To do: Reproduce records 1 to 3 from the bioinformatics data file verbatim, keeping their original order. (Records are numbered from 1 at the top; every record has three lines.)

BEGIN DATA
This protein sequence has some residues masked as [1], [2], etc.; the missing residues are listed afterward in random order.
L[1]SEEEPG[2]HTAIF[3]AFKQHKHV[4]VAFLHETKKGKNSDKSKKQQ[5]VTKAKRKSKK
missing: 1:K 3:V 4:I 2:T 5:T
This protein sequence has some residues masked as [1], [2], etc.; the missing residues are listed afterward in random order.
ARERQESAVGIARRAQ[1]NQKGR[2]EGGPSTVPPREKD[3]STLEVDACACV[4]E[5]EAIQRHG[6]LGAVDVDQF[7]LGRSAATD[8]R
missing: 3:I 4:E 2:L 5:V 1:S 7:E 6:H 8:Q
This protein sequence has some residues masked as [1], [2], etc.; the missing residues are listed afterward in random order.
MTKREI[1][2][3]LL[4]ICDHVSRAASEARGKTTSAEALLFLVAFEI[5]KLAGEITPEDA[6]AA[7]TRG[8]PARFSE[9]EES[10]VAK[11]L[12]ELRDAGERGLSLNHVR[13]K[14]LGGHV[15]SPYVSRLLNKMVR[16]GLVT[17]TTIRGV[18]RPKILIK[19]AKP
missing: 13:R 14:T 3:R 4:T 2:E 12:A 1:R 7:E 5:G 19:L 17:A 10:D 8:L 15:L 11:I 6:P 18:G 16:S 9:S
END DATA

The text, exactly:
This protein sequence has some residues masked as [1], [2], etc.; the missing residues are listed afterward in random order.
L[1]SEEEPG[2]HTAIF[3]AFKQHKHV[4]VAFLHETKKGKNSDKSKKQQ[5]VTKAKRKSKK
missing: 1:K 3:V 4:I 2:T 5:T
This protein sequence has some residues masked as [1], [2], etc.; the missing residues are listed afterward in random order.
ARERQESAVGIARRAQ[1]NQKGR[2]EGGPSTVPPREKD[3]STLEVDACACV[4]E[5]EAIQRHG[6]LGAVDVDQF[7]LGRSAATD[8]R
missing: 3:I 4:E 2:L 5:V 1:S 7:E 6:H 8:Q
This protein sequence has some residues masked as [1], [2], etc.; the missing residues are listed afterward in random order.
MTKREI[1][2][3]LL[4]ICDHVSRAASEARGKTTSAEALLFLVAFEI[5]KLAGEITPEDA[6]AA[7]TRG[8]PARFSE[9]EES[10]VAK[11]L[12]ELRDAGERGLSLNHVR[13]K[14]LGGHV[15]SPYVSRLLNKMVR[16]GLVT[17]TTIRGV[18]RPKILIK[19]AKP
missing: 13:R 14:T 3:R 4:T 2:E 12:A 1:R 7:E 5:G 19:L 17:A 10:D 8:L 15:L 11:I 6:P 18:G 16:S 9:S